HP's Nonpology


#1

Originally published at: http://boingboing.net/2017/01/24/hps-nonpology.html

The “nonpology” is a corporate standard: a company does something terrible, and then it tells you it’s sorry that you found its behaviour upsetting. But HP’s October 2016 public statement on its secret, aftermarket attack on its customers’ property has made important advances in the field of nopologyology.


#2

It would be helpful to include a link to the HP manual update page. Anyone have that?


#3

I hate the shaver and razor blade model. We need to get back to the transparent model where the price is in line with actual manufacturing costs.

Low end printers should cost 3 times their current price and ink should be a third the price.

As it is now, low cost printers subsidized by high ink prices have driven out anyone who tries to price printers reasonably. The days of sub-$500 printers have got to end.

With luck we’ll see successful action against HP preventing cross -product subsidies and we’ll see printer prices rise to the point where we can actually see printer competition from companies that don’t have the entrenched printer-supply network to provide the profit.


#4

I don’t see a nopology at all - just an explanation.

Also, you seem to think throwing away an inkjet printer is a bad thing…?


#5

This really has a simpler solution. Never buy from HP again. My Laserjet 3 ranks with my all time favorite tech product. Now replaced by Epson large ink capacity type printers. What were they thinking?


#6

Epson are trying it with the Ecotank range, which seems to be doing reasonably well. I think it’s still to expensive to gain a lot of marketshare, it’s around five times the price for the low end model, with the same print engine.

The printer companies do seem to have stepped up the propaganda presented to their dealers around 3rd party cartridges recently (Although they aren’t offering great cash incentives to sell them).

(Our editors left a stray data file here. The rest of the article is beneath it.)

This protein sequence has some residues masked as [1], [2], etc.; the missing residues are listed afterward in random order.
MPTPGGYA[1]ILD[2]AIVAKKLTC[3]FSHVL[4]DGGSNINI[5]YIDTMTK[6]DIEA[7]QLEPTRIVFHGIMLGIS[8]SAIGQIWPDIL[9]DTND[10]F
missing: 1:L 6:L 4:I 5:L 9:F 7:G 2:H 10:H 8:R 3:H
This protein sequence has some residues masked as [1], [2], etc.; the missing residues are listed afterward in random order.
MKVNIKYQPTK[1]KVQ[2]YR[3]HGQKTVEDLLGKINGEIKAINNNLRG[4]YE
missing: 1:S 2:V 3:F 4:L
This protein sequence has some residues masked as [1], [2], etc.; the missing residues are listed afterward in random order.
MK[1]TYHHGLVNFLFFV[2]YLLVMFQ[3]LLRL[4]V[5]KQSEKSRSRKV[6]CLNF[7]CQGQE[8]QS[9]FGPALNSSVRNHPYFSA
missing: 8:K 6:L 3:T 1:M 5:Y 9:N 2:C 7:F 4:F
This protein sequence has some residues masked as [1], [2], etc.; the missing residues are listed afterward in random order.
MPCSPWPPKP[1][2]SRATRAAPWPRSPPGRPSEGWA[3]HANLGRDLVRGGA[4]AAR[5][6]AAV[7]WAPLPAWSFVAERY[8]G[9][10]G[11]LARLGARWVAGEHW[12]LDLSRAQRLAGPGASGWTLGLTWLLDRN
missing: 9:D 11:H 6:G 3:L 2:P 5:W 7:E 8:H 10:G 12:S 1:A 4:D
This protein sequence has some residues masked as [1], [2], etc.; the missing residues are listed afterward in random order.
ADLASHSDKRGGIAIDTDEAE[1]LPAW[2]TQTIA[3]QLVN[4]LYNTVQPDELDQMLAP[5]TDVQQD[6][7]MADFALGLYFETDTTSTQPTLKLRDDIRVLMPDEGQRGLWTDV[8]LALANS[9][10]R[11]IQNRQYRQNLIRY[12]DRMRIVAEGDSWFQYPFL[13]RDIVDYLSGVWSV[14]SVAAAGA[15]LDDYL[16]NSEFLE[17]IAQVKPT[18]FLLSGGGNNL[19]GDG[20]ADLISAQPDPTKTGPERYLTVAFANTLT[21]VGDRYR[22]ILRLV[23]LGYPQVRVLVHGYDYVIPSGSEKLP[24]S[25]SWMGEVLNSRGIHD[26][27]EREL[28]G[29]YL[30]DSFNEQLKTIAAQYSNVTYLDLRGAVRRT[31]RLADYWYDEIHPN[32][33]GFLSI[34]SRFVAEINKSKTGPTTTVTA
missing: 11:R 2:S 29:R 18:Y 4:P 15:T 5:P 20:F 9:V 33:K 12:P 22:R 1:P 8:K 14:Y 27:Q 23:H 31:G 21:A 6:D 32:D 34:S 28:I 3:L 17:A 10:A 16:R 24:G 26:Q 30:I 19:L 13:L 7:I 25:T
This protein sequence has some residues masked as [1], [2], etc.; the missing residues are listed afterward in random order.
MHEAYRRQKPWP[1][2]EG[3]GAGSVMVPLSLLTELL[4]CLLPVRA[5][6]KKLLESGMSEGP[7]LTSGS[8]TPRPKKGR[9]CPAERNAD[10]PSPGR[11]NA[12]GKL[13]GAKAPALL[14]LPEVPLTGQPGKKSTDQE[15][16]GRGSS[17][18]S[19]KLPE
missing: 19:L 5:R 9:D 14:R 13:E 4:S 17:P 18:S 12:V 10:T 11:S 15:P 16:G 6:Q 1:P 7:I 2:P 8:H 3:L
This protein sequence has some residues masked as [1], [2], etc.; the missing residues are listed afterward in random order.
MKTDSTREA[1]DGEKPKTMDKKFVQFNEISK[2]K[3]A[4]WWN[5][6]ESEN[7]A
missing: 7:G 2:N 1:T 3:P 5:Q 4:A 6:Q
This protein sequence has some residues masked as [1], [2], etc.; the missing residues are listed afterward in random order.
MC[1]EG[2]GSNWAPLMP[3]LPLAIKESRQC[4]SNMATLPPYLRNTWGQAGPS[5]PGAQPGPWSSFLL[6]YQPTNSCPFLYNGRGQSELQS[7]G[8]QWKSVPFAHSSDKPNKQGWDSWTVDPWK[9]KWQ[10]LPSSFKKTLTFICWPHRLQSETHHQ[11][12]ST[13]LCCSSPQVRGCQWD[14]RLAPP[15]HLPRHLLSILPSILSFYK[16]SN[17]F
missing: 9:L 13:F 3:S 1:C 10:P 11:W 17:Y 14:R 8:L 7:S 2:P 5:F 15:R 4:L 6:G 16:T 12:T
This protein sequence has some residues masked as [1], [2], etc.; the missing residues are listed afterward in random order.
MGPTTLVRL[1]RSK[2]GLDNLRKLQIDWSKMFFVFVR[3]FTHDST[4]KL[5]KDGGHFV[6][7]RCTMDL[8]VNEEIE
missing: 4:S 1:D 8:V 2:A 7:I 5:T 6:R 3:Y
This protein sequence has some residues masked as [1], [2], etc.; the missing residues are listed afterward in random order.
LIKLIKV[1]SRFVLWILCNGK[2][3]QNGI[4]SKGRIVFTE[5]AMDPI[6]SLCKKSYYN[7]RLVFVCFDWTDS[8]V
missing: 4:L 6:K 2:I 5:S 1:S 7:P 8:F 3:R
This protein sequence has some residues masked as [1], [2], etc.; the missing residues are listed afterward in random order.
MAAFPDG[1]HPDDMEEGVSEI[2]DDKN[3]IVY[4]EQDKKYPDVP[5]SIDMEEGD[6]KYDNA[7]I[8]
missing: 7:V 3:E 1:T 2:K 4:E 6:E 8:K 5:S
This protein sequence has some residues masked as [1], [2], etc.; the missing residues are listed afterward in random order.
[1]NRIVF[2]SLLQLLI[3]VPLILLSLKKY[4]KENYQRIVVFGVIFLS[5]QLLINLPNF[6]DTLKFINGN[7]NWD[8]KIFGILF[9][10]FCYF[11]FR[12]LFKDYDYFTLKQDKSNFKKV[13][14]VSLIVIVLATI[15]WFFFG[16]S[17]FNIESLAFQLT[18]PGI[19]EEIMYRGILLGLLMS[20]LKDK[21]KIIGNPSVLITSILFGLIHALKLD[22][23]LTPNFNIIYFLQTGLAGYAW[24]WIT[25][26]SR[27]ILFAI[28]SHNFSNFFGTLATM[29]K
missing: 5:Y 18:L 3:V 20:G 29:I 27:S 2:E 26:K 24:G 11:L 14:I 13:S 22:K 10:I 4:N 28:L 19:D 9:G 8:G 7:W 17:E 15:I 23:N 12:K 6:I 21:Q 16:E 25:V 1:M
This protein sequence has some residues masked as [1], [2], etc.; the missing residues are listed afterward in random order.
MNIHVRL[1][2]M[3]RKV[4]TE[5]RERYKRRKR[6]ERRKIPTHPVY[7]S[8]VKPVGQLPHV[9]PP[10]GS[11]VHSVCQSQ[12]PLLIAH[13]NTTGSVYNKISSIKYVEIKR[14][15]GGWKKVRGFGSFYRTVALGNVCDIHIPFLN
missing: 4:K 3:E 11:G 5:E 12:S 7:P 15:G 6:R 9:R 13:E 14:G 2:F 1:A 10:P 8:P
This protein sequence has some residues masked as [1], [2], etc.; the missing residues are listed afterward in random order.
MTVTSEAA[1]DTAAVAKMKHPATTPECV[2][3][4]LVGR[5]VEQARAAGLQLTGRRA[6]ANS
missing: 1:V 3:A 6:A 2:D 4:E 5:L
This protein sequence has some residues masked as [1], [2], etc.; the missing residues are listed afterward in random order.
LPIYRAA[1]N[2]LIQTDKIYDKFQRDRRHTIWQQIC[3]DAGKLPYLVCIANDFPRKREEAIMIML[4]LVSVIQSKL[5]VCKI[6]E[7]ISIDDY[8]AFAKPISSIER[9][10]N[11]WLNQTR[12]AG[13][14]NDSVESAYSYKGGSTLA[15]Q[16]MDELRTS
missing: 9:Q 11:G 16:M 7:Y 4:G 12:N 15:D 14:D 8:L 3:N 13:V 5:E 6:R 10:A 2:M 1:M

#7

It is when done for no good reason, unless you think a pointless waste of resources is a good thing.


#8

Or you can just avoid buying into the racket. Get a laser printer, which have always been priced rationally. As an added bonus, you’ll no longer have half the ink you purchase get wasted on nozzle cleaning operations. The less often you print, the more sense it makes to get a laser printer, because toner never dries out. The same toner cartrifge that comes with the printer will still be perfectly good three years later, unlike liquid ink, where it dries out and clogges the nozzles, forcing the printer to use up loads of ink just to keep it functional.

Color laser printers have gotten affordably cheap, they are still big but they come with wifi so you don’t need to have them on the same desk as your computer anymore, and while they suck for printing photos, given the way every drug and grocery store now has a photo printing kiosk that will make lovely color glossy prints out of your digital pictures, that’s no longer a realistic downside.


#9

I wonder if some people at HP are trying to figure out how they can force you to use only HP authorized paper in their printers. What am I saying? Of course they are.


#10

If asked today (and for the past few years) My answer when asked what Printer to buy (for the home) is always.

Brother. Laser. Choose what ever level of Multi FUnction\Color\Capacity you want.


#11

My personal printer is an ancient HP P1006 Laserjet. After the taster toner cartridge ran out, I replaced it with a full toner cartridge, and it has been happily rolling along for over five years! My wife has a wi-fi Brother for scanning and color printing needs. I want to toss the HP in protest, but it won’t die.


#12

That was actually a joke, but you must admit inkjet technology sucks, and is very expensive if it’s used much.


#13